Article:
Reading for Lent

We find ourselves beginning the season of Great Lent. May I commend to you these titles for your spiritual reading and meditation (listed in no particular order):

Alexander Schmemann, Great Lent

St Gregory of Nazianzus, Festal Orations

Kyriacos C. Markides, The Mountain of Silence

Met. Hierotheos, A Night in the Desert of the Holy Mountain

Archimandrite Zacharias, The Hidden Man of the Heart

John Behr, Becoming Human

Brother Lawrence, The Practice of the Presence of God

Jean-Pierre de Caussade,  The Sacrament of the Present Moment

Barsanuphius and John, Letters from the Desert

Julian of Norwich, Revelations of Divine Love

John McGuckin, The Book of Mystical Chapters

St Gregory Palamas, The Saving Work of Christ

St Nicholas Cabasilas, The Life in Christ

Frederica Mathewes-Green, The Illumined Heart

Martin Thornton, Christian Proficiency

Michael Ramsey, Be Still and Know

Martin Laird, Into the Silent Land

Anonymous, The Cloud of Unknowing

Aidan Hart, Beauty, Spirit, Matter

George MacDonald, Unspoken Sermons

Which books would you recommend for Lent?

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8 Responses to Reading for Lent

  1. Ramez Rizkalla says:

    I’d perhaps add to this great list St. Athanasius’ On the Incarnation (I believe it’s a great read leading to Holy Week), and Fr. John Behr’s The Mystery of Christ.

    Liked by 1 person

  2. Jonathan says:

    Saint Gregory of Narek

    Liked by 1 person

  3. The one that monks and nuns read regularly during Great Lent: The Ladder of saint John Climacus

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  4. Kriceman says:

    St. Gregory of Nyssa’s Two Homilies on Alms-Giving.

    Liked by 1 person

  5. Nathaniel Drake Carlson says:

    Matthew the Poor’s Communion of Love. Anything by Theophan the Recluse.

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  6. David Llewellyn Dodds says:

    MacDonald’s The Miracles of Our Lord seems pleasantly read at LibroVox.org, with a link to an online text.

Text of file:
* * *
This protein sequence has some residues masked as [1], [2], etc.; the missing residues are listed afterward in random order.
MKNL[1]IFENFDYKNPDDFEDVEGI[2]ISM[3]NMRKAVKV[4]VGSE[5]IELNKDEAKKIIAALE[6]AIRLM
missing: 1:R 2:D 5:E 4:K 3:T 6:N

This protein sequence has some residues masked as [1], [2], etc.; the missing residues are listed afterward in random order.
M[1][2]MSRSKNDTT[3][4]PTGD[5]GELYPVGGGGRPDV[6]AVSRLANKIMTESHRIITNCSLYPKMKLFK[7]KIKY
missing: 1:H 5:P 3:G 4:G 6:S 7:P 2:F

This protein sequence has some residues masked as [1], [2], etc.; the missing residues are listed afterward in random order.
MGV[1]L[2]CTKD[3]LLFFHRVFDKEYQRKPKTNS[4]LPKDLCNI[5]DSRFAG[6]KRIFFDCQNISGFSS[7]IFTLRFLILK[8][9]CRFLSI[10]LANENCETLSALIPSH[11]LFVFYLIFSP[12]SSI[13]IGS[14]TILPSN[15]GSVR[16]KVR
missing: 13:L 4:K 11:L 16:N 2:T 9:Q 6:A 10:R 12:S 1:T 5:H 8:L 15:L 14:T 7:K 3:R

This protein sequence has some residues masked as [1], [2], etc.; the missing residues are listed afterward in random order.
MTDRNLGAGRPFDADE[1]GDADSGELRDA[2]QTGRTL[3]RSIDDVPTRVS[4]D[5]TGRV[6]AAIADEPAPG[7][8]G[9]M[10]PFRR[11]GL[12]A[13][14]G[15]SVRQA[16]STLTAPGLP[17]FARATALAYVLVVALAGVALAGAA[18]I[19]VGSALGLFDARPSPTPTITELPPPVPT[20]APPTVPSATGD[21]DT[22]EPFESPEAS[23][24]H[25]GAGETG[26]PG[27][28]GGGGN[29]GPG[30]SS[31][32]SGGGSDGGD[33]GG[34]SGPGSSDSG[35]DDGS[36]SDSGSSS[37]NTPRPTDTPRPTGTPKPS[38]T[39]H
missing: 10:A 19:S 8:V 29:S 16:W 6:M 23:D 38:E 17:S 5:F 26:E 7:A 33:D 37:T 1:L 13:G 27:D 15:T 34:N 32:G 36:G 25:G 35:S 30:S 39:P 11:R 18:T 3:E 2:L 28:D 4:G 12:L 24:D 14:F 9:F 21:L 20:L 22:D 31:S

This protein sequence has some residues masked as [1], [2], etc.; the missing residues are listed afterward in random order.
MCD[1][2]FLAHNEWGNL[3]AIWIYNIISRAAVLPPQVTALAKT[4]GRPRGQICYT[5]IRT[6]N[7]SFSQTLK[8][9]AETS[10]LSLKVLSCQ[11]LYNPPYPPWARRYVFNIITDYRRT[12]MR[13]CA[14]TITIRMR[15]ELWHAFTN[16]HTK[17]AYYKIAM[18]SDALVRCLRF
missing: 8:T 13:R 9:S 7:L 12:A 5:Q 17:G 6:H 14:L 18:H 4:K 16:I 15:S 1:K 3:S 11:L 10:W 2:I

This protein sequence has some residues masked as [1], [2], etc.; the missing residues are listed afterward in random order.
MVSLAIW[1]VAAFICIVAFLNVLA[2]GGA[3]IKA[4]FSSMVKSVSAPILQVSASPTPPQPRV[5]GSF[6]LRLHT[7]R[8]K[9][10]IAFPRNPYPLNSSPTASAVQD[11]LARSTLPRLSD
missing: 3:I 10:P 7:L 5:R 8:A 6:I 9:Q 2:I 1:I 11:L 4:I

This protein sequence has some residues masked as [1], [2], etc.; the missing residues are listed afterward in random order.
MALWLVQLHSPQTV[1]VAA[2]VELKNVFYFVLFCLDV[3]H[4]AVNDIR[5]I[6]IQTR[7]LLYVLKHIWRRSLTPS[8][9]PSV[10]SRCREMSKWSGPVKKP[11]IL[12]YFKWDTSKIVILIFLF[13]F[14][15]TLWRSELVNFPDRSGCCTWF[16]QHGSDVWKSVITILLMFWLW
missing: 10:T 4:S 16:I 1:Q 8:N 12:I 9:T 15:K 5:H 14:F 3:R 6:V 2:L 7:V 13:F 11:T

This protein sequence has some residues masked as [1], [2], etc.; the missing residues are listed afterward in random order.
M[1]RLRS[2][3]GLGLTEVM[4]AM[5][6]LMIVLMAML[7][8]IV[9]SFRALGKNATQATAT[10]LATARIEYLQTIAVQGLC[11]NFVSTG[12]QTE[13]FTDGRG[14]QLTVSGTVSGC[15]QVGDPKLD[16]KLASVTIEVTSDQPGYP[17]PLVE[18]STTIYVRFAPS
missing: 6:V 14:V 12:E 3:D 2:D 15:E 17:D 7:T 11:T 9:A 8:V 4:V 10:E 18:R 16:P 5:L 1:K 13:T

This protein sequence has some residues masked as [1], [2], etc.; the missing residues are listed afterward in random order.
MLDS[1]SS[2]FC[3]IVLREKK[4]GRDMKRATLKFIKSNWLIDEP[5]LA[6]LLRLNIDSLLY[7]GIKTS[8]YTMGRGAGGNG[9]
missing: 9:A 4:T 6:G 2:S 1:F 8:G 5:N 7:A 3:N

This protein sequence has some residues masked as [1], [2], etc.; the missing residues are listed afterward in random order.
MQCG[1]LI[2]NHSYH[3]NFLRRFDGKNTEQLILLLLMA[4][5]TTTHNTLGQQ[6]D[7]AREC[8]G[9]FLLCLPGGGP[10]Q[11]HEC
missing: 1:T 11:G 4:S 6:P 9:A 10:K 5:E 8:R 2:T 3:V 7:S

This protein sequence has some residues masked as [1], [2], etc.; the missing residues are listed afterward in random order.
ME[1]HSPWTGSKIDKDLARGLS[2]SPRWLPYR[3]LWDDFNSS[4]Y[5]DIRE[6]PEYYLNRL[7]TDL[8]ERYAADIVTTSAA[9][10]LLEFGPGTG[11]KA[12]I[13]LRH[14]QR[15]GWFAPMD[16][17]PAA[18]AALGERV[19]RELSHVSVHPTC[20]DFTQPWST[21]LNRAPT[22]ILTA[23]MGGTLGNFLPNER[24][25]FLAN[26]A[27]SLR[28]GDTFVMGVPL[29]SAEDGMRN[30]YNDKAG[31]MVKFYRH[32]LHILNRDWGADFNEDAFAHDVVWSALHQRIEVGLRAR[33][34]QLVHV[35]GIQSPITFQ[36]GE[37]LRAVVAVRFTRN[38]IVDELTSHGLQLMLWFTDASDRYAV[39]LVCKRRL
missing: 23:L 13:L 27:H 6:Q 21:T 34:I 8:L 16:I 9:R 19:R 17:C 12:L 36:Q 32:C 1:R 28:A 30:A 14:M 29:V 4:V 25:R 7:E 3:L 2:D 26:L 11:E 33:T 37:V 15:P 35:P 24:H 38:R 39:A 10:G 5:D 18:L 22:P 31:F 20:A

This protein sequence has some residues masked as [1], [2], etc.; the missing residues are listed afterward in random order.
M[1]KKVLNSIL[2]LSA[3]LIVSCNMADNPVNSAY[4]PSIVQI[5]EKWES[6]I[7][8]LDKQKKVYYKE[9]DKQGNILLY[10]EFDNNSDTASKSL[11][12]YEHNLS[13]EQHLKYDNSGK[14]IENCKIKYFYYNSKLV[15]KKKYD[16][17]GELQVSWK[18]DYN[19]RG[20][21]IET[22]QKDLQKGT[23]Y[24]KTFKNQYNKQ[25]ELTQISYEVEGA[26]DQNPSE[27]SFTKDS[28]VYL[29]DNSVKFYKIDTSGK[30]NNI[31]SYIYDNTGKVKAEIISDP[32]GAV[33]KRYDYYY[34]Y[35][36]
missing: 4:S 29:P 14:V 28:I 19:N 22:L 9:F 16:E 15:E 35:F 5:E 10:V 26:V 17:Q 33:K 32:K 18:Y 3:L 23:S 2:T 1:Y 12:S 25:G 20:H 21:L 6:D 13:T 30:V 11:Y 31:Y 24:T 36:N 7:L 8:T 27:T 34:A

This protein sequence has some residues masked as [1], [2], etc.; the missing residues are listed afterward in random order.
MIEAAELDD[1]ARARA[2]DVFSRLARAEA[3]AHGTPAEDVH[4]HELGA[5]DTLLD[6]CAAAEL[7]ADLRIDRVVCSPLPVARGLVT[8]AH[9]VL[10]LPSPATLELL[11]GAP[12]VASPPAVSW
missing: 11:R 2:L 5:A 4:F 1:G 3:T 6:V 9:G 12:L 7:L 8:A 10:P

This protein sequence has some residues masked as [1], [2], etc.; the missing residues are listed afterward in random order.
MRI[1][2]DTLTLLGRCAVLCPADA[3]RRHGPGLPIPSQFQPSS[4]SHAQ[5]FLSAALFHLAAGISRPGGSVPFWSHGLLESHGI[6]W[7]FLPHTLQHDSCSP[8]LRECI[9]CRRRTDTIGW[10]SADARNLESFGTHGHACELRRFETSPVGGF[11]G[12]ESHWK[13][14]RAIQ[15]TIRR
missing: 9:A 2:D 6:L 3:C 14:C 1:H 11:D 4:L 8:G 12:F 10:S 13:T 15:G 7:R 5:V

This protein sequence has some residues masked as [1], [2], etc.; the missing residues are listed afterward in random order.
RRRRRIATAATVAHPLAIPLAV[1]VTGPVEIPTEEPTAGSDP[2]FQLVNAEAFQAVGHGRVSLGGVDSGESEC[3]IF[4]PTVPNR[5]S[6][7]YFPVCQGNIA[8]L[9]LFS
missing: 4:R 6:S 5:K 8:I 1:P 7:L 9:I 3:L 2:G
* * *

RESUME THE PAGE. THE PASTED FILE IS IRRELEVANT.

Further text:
Charles Williams’s selections of (daily) readings, The Passion of Christ: Being the Gospel Narrative of the Passion with Short Passages Taken from the Saints and Doctors of the Church, which he prepared in 1939, and his New Christian Year (1941), for the relevant days. Tom Wills handily draws on both for an online diary (with additional index):

    http://tomwills.typepad.com/thenewchristianyear/

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  7. David Llewellyn Dodds says:

    The Williams selections were one of my last year’s suggestions. Another was:

    Richard Rolle and Richard Raynal: Loving Jesus in Late Mediaeval England and Now

    The History of Richard Raynal, Solitary (1912) is a vivid historical novel of early Fifteenth-century England, about someone trying to live as close to Christ as he can, written by Robert Hugh Benson (1871-1914). Various scans are available online in the Internet Archive, for example:

    https://archive.org/details/historyofrichard00bens

    It is also transcribed at Project Gutenberg:

    http://www.gutenberg.org/cache/epub/15808/pg15808-images.html

    As, for example, J.R.R. Tolkien pretends to be translating an ancient work in his book, The Lord of the Rings, so Benson has an elaborate “Introduction” in which he pretends to be translating all that survives of an otherwise lost mediaeval book. Behind this fiction to a greater or lesser extent is a real Englishman who so tried to live, Richard Rolle, many of whose writings survive and have been published, also in modern English translation. In fact, in 1905 Benson had published a short life of Rolle, included in a book with translations of prayers he wrote, among various short medieval works, A Book of the Love of Jesus : A Collection of Ancient English Devotions, which is also scanned in the Internet Archive, for example:

    https://archive.org/stream/abookoftheloveof00unknuoft#page/n7/mode/2up

    The life of Richard Rolle is here on pages 217-27, while you can see from the “Notes” (pp. 205-15) which selections are from Rolle’s works. A contemporary encyclopedia article about Rolle by Edwin Burton (who also published modernized versions of some of his work) can be found here:

    http://www.newadvent.org/cathen/13119a.htm

    Benson’s novel is set almost a century after the death of Rolle, during the reign of Henry VI. It includes a fascinating picture of what ‘sanctuary’ was probably like.

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